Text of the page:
Literary Locales: Brighton

June 17, 2011 at 2:37 am 4 comments

This is a part of our “Literary Locales” series here at LT. Check out the first post in the series for more information.

“In Lydia’s imagination, a visit to Brighton comprised every
possibility of earthly happiness.”

What: Brighton, UK
Where: See above
Literary Connection: Regency hot-spot featured prominently in Pride and Prejudice
Recommended Reading: The aforementioned Austen, anything by Brighton-native Graham Greene, or a biography of the Prince Regent (also anything from this handy website on “Literary Brighton”)
Transgression: Possibility of running off with officers and disgracing your family is high.

Thanks in no small part to Jane Austen, I’ve had a bit of a hankering to see Brighton ever since I came to London last fall. This week, I finally made it down there and, while I did not see “the glories of all the camp,” I did at least get to see “that gay bathing place,” the English Channel, and check out the bizarre Pavilion, the kitschy arches and pier, and have some excellent eats. (Most notably, Scoop and Crumb, a bakery/ice cream parlour, was completely excellent.)

Today, Brighton hardly evokes any glories or bedazzlement, but it does make for an enjoyable day out. If you’re particularly interested in the area’s Regency history, Brighton is happy to flaunt this part of their past at the Royal Pavilion, where you can tour the Prince Regent’s fish-out-of-water former home and then purchase loads of Austen-themed paraphernalia in the gift shop.

For those not so interested in the Regency, the nearby Brighton Museum is like a miniature version of the Metropolitan Museum of Art in New York: it has a small room of just about everything from contemporary design to costume to ancient Egypt to British painting. It is also housed in a beautiful old building that features the famous Brighton Dome, so even if museums aren’t your cup of tea, you can enjoy the Museum’s architectural heritage.

Another high-point was the wonderfully run-down beach area with the “Museum of Penny Slot Machines.” This amusing little place had a number of old-timey penny games (now costing 20p instead of 1p, unfortunately) that you can use and enjoy, including the Spiritualist Room, a miniature sitting room where you put in 20p and the tables and chairs shake and levitate while ghosts and skeletons appear. Rather unfortunately, the fortune-telling animatronic gypsy-in-a-box was out of order, but I may just be compelled to go back and get my fortune from her another day!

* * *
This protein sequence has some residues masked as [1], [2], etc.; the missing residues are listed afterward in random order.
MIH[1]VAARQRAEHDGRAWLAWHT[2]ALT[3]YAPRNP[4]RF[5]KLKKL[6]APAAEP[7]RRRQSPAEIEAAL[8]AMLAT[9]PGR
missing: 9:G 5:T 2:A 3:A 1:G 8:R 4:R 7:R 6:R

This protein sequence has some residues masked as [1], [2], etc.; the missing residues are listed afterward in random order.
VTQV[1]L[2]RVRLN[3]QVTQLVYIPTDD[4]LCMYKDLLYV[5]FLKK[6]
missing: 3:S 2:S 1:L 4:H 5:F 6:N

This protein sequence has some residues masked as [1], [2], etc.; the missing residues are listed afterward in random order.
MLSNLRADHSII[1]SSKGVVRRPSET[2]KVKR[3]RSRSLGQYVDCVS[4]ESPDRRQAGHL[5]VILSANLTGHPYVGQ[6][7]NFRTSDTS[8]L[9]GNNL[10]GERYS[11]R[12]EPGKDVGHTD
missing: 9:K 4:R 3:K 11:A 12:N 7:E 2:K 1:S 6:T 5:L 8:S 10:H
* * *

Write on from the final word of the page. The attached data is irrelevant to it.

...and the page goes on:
And if you dislike the Regency AND kitsch, there is always a formidable amount of shopping options available to you and some nice views of the Channel to be had from anywhere on the rocky beach. It being miserably windy on the day we went, the beach was almost entirely deserted aside from a few stalwart swimming souls, so I am happy to report that there was thus no occasion for running off with anyone and I made it to Brighton and back without utterly disgracing my family. Score!

–Corey

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Phantoms on the Bookshelves by Jacques Bonnet Book Check!

4 Comments Add your own

  • 1. Em  |  June 17, 2011 at 8:56 am

    I went to Brighton for an afternoon not long ago. However, I had the wrong book with me: The Shadow of the Wind (I was on my way to Spain…).
    When I read McEwan’s On Chesil Beach though, I had a picture of Brighton in my head!

    Reply
    • 2. Corey  |  June 18, 2011 at 9:54 am

      I love that the wrong reading material flawed your overall visit! I mean, it’s a bummer that it did, but it’s also wonderful to hear how important the right book is to the right place. :)

      Did you go inside the Pavilion when you were there? We missed getting in by ten minutes (UGH!), but I did flip through a book about it that had some amazingly disparaging quotes from Queen Vic. She cracks me up.

      Reply
      • 3. Em  |  June 20, 2011 at 1:06 am

        Nope! I didn’t even really know I was going to Brigton. I had an 8-hour wait in Gatwick and as the airport was so horrible (not even a decent spot for reading), without any light on a sunny day, I decided to jump in a train… I was only there for a couple of hours and a lot of food!

        Reply
        • 4. Corey  |  June 20, 2011 at 9:58 pm

          What a cool idea and kudos for escaping Gatwick’s sunless clutches for the afternoon!

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